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Nurses asked to help in push for more black blood donors

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There has been a 75% increase in demand for Ro There has been a 75% increase in demand for Ro blood types, common in people with an African or Caribbean background

Nurses are being encouraged to ‘lead by example’ if they are able to donate during Blood Week as the NHS needs more black people to give blood.

A 75% increase in demand for Ro blood – a type most common in black people – has led NHS Blood and Transplant (NHSBT) to launch a campaign aimed at recruiting more black donors.

Ro blood is used in a ‘high proportion’ to treat sickle cell disease, a condition which affects 15,000 people in the UK and is particularly common in people with an African or Caribbean background, according to the NHSBT.

Sickle cell disease is treated using blood transfusions which are more effective when the patient is closely matched to the donor but only 1% of the people who give blood in the UK are black.

NHSBT senior sister Ebony Dunkley said: ‘Being a nurse is not only about providing patient-centred care to individuals who are suffering from chronic and acute illnesses, but is also about ensuring members of the public who volunteer to give blood receive a high-quality standard of care while donating, because quite simply, donating blood saves lives.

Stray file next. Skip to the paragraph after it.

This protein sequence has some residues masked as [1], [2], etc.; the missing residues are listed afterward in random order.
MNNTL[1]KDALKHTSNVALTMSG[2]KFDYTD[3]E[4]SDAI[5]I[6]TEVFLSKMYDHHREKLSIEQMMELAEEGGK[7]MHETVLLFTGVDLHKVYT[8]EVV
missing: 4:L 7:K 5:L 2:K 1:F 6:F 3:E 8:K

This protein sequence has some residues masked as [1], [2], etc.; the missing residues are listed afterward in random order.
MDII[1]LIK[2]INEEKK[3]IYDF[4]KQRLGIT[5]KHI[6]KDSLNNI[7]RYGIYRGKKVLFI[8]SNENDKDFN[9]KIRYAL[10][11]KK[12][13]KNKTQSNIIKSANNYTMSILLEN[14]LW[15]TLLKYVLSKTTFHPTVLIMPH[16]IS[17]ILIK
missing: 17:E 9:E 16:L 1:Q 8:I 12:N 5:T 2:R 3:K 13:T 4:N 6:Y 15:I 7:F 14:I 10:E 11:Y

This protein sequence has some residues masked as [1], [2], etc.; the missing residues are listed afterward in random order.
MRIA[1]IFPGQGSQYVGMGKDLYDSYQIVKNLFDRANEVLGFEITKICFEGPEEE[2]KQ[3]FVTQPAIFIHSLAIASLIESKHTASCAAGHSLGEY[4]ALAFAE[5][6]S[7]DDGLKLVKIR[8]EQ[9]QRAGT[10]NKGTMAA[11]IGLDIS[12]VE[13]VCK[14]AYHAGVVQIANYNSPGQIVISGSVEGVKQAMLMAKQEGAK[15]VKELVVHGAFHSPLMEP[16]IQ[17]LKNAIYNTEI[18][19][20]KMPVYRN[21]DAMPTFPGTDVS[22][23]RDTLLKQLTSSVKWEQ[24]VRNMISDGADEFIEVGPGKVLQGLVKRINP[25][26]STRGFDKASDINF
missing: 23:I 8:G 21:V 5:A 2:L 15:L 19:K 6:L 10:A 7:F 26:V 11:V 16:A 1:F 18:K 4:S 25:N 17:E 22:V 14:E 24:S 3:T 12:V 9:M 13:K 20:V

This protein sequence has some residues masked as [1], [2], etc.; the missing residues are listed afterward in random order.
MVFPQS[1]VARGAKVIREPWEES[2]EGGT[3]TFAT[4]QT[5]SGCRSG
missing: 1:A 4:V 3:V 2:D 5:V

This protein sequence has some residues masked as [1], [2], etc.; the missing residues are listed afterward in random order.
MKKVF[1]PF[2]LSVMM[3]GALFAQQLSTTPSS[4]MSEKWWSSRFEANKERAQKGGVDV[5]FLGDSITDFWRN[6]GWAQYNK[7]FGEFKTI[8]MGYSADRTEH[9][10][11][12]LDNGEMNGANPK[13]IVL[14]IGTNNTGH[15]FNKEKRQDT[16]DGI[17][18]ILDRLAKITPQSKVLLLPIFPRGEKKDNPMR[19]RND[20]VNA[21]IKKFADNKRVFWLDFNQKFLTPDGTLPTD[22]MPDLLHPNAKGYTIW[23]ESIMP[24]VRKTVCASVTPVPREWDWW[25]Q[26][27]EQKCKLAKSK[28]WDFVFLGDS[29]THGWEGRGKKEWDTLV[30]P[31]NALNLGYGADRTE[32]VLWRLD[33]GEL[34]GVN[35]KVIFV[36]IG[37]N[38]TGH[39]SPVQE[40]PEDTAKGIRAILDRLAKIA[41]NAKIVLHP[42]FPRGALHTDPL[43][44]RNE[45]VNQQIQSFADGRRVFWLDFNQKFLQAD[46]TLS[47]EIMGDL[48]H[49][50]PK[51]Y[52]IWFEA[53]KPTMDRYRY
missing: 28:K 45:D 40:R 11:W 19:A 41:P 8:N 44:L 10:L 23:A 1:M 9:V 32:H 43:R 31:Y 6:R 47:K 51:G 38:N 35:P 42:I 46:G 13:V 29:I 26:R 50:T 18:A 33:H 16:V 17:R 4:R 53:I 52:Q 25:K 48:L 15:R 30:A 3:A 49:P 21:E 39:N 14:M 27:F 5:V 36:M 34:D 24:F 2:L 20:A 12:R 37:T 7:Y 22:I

‘As a black woman myself, the reluctance for black donors to sign up to donate blood is something I am keen to try and help overcome.

‘Having received a blood transfusion myself, I am unable to give blood, but I do use my role to stress that if you can donate blood, then it is essential you should. I also encourage all nurses who are able to give blood to lead by example by giving blood themselves and encouraging others to do so.’

National Blood Week runs from June 19 to June 25 and will attempt to tackle some of the blood deficit.

NHSBT director of blood donation Mike Stredder said: ‘We need to ensure that we have the right mix of donors and blood types to help meet the needs of all patients who need life-saving treatment, especially those with conditions like sickle cell disease who require blood which is more closely matched than by group alone.’

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